Contents - August 2005

Special Report
The perfect agent
Language travel agencies have to be first-class to attract and retain clients by providing a top-rate service. Education institutions also have a wishlist of qualities that good agencies should exhibit. Gillian Evans reports on the hallmark of the perfect agent.

Building business
In 10 years, the study abroad industry has evolved, sparking new associations, government interest and a variety of workshops dedicated to building business opportunities for companies active in the sector. Jane Vernon Smith reports.

Australia's sunshine
Think of Australia and sun, surf and barbecues may spring to mind. But it also offers international students plenty of educational opportunities in a variety of locations. Gillian Evans reports.


Knowledge is key
Although the language travel industry is a sister industry to mainstream tourism, the direction in which it is moving is different to its bigger and older sibling. While Internet sales and speedy booking processes - with an emphasis on self-selection rather than recommendation - are increasingly sought after by the mainstream travel consumer, there appears to be an increasing expectation for a language travel agent to impart personal knowledge and advice.

Agents themselves vouch for this, with some agents suggesting that they are likely to no longer attend workshops - the traditional meeting point for agents and schools - if additional fam trips to visit institutions are not part of the package (pages 22-23). Some agencies claim to only promote schools that have been visited personally by a member of staff at their agency (pages 26-30).

And in a survey of students using an agency for their school placement, the main reasons given for using the agency were convenience and reputation, which meant that students could trust their advice (page 28). The difference between a holiday and an educational experience is that clients hope for a more long-term benefit from the latter. There is also a lot more to consider when making a selection, from the quality of accommodation to teaching standards, nationality mix, activities, etc.

Trends seen in the mainstream travel industry are nevertheless seen to some extent in our industry. One-third of the students canvassed said they would not use an agency's service again, some of whom said it was because they now knew about the process. But a notable 63 per cent said they would use an agency again, underlining that for agencies providing a good service, they can be assured of repeat business.

To be a perfect agency, or even a good agency, businesses need to be aware of emerging trends. One agent in this issue notes that they respond to the shifts in interest in the market and "do not insist on courses that have lost favour" (page 11). The market is not as changeable as it may sound, however, as our Korea Agency Survey reveals that general and intensive courses are still the most popular (pages 16-17). But subtle trends do emerge and some types of courses do take off, such as parent-and-child programmes (page 10). We provide a guide to Spanish and dance courses in this issue (page 41) to keep you up-to-date with one niche programme, as part of our regular Spotlight articles on interesting and marketable products.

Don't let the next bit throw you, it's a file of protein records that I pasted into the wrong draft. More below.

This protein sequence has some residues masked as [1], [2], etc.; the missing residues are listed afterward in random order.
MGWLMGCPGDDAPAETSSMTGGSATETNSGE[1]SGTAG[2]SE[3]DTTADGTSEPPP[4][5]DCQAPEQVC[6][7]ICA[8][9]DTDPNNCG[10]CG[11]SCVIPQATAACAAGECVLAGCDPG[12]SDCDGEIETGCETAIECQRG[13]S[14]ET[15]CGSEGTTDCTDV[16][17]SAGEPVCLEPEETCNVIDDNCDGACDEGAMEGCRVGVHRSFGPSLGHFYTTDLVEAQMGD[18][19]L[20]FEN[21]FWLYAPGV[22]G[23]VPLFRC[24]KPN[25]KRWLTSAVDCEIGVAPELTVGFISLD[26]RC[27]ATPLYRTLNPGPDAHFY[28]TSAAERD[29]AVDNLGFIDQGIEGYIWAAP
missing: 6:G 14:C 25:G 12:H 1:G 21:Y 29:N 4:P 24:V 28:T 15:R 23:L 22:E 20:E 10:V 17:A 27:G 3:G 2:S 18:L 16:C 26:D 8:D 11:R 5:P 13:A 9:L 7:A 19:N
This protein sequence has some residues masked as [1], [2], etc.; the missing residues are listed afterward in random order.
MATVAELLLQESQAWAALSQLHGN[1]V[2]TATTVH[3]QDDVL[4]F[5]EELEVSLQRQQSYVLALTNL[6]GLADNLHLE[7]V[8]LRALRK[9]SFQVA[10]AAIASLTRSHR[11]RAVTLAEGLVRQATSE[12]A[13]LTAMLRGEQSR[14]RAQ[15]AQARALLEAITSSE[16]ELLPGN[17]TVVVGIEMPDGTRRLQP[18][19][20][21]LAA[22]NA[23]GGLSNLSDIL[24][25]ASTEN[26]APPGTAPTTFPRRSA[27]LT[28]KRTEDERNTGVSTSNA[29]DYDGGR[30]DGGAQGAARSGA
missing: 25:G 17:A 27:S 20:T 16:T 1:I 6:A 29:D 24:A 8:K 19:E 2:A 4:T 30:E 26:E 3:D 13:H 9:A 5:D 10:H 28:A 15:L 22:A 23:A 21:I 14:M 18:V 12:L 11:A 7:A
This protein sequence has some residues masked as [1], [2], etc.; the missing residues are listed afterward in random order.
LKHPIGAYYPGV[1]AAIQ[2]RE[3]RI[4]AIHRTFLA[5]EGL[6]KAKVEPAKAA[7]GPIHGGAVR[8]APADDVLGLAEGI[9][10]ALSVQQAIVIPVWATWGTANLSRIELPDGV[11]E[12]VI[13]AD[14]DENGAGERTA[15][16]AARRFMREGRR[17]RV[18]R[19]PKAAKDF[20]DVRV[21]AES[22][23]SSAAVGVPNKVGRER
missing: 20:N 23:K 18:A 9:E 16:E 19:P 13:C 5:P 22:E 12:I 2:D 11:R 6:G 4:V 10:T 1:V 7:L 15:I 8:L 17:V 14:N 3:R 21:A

Knowledge is key

Alphe workshops a success in the USA and Canada
WYSTC 2006 to be in Australia

Ialc gains new members
Korean survey of study abroad
Malta chasing up tax from host families
UK barring legitimate students?

Travel News
Asia climbs up tourist league table
Malaysia marketing itself
Learn Japanese with Virgin Atlantic
Italian airline confirms restructuring deal

Agency News
Aseproce takes fairs to five Spanish cities
Parent-child programmes big in Japan


Agency Survey
Korea's slow climb
The Korean market appears to be picking up slowly after a difficult year in 2003, and a number of agencies believe the junior market is set to become a new growth area to match the college-bound client sector.

UK feedback

The results of this year's Feedback survey on the private language teaching sector in the UK show a good nationality mix in the classroom and high rates of agency usage for school enrollment.

Course Guide
Exam preparation in the USA

Spanish and dance
Combining language learning in Spain with learning to dance is an enjoyable way of getting to know the local culture while also enhancing language skills. We profile a range of courses on offer and report on this niche sector.

Regional Focus
Tour of Tuscany
Rolling hills, quaint hilltop villages, charming cities and an artistic heritage unrivalled in Italy - there is no doubt that Tuscany is not short of selling points. Amy Baker enjoys the trip.

Status: USA 2004
The Status survey is a venture by Language Travel Magazine, which gathers specific market data about all of the main language teaching markets in the world. For the first time, it is possible to compare world market statistics.